Work it Out Blog

Is There Something Magical About These Four Letters? F-M-L-A

May 20, 2015 by David T. Andrews

We are frequently asked if an employee has to specifically request FMLA leave before the company’s HR department has to complete the FMLA notice paperwork.  The definitive answer to that questions is no.  An employee does not have to specifically request FMLA leave, or in any way use the magic letters F-M-L-A.  Instead, employers are expected to use all of the information at their disposal to determine whether the employee’s absence may qualify for FMLA.

Just last week, the Federal Court of Appeals covering Ohio ruled that the HR department of a local jail system may have failed to recognize that an employee’s medical situation was covered by the FMLA.  In that case, an employee left work, “with chest pains and shortness of breath.”  He was admitted to the emergency room and stayed overnight.  His supervisor filed an incident report, clearly indicating that the employer was aware of the medical issue.  Several days later, the employee presented a doctor’s note to his supervisor stating that the employee could return to work, but was limited to eight hours of work per day with no overtime.  The employer accommodated those restrictions for a few weeks, before deciding that they would no longer honor work hour restrictions unless the employee was on FMLA. 

The lower court dismissed the employee’s claim that the employer had violated the FMLA by not designating his restricted hours as reduced schedule leave under the FMLA.  The court stated that the employer did not have sufficient information to determine that the eight- hour work limitation could be a request for intermittent or reduced schedule FMLA.  The Court of Appeals disagreed, finding that although the doctor’s note did not disclose the medical condition or any treatment, the other circumstances – the trip to the hospital due to chest pains and the fact that the employer accommodated the work hours restriction for a period of time – are enough to put an employer on notice of the potential need for the FMLA notice.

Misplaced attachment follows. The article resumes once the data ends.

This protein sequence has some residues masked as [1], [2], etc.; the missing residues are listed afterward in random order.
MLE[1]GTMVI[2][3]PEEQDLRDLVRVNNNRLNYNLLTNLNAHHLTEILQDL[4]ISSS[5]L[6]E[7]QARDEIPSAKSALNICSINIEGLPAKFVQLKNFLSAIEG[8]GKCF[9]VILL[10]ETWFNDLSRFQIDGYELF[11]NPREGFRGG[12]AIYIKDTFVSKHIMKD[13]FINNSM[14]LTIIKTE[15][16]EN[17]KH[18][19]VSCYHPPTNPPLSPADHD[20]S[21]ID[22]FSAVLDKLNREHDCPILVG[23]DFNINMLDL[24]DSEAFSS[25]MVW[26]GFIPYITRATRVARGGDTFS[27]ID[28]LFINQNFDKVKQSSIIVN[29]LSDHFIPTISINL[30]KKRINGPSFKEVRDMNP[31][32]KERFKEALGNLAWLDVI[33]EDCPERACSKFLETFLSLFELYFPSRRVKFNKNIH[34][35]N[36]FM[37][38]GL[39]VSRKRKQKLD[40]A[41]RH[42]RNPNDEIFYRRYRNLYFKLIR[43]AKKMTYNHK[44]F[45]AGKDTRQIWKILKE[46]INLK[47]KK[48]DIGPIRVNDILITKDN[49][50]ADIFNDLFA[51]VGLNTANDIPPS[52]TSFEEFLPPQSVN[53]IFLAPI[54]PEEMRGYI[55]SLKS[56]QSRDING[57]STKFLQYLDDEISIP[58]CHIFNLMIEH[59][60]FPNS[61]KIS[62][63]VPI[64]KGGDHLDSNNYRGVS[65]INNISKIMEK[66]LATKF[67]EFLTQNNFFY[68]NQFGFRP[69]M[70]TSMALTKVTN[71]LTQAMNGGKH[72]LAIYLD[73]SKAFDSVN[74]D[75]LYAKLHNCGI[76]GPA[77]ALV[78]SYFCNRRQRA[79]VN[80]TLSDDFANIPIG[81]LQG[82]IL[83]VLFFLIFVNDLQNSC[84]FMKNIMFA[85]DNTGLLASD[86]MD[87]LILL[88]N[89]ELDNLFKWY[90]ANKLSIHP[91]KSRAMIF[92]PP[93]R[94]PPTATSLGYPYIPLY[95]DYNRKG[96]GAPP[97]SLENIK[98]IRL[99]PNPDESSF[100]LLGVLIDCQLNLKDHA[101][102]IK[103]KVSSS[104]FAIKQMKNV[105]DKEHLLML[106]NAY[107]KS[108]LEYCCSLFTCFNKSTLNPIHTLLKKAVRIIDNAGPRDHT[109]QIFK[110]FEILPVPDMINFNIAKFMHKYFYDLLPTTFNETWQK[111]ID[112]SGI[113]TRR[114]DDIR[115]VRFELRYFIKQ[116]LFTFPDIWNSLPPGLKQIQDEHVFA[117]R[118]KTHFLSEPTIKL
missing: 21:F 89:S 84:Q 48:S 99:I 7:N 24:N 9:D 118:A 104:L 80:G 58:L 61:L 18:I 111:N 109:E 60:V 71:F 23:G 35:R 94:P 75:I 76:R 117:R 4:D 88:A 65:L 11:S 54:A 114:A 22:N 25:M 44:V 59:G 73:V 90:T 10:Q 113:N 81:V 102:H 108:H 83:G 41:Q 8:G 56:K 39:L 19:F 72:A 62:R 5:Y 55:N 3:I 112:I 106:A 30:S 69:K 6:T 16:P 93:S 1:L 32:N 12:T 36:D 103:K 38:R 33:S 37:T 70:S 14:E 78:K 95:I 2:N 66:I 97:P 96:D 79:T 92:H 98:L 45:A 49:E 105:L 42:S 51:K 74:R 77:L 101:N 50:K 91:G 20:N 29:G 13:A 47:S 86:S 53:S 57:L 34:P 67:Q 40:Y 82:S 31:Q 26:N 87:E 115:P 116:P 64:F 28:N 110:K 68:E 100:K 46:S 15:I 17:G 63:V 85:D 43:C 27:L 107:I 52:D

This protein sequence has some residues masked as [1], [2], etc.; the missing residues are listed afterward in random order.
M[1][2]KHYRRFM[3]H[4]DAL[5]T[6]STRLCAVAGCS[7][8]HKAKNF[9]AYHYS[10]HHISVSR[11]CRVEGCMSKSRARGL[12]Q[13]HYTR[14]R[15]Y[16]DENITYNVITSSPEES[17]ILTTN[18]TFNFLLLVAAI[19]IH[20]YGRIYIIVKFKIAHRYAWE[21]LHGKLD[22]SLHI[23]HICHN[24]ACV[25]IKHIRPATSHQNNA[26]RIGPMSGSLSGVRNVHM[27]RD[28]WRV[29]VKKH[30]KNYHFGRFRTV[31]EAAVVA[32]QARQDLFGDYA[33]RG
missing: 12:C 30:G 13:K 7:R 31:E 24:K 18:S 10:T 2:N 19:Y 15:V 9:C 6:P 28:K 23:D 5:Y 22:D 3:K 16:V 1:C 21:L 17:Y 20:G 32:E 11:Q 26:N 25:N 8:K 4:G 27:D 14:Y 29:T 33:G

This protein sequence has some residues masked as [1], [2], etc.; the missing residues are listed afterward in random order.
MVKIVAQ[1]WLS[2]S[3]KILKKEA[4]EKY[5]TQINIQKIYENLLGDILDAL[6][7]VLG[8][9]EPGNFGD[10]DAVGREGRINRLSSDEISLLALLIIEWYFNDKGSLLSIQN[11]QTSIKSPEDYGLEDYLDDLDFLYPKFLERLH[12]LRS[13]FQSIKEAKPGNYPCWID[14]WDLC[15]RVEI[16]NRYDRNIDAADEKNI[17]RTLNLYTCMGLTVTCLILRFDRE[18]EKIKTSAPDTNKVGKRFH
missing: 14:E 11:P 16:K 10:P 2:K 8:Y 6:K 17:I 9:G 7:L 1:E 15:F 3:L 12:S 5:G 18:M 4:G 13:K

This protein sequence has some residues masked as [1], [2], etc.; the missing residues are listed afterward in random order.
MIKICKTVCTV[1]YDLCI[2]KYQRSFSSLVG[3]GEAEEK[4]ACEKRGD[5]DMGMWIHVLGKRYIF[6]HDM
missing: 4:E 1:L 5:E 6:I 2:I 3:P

This is a reminder to, when in doubt, issue the FMLA paperwork and require the employee to have his or her doctor complete an FMLA certification.  If you guess that the employee is not covered and that guess proves to be wrong, the consequences can be severe.  For any FMLA questions, please contact David Andrews at dandrews@dayketterer.com, or your Day Ketterer employment attorney.

The content of this blog is for informational purposes only and is not intended as legal advice for any purpose. This blog is not intended to present an exhaustive summary of all applicable laws, or to take the place of legal advice.  If you have any questions regarding the law, please contact us for assistance.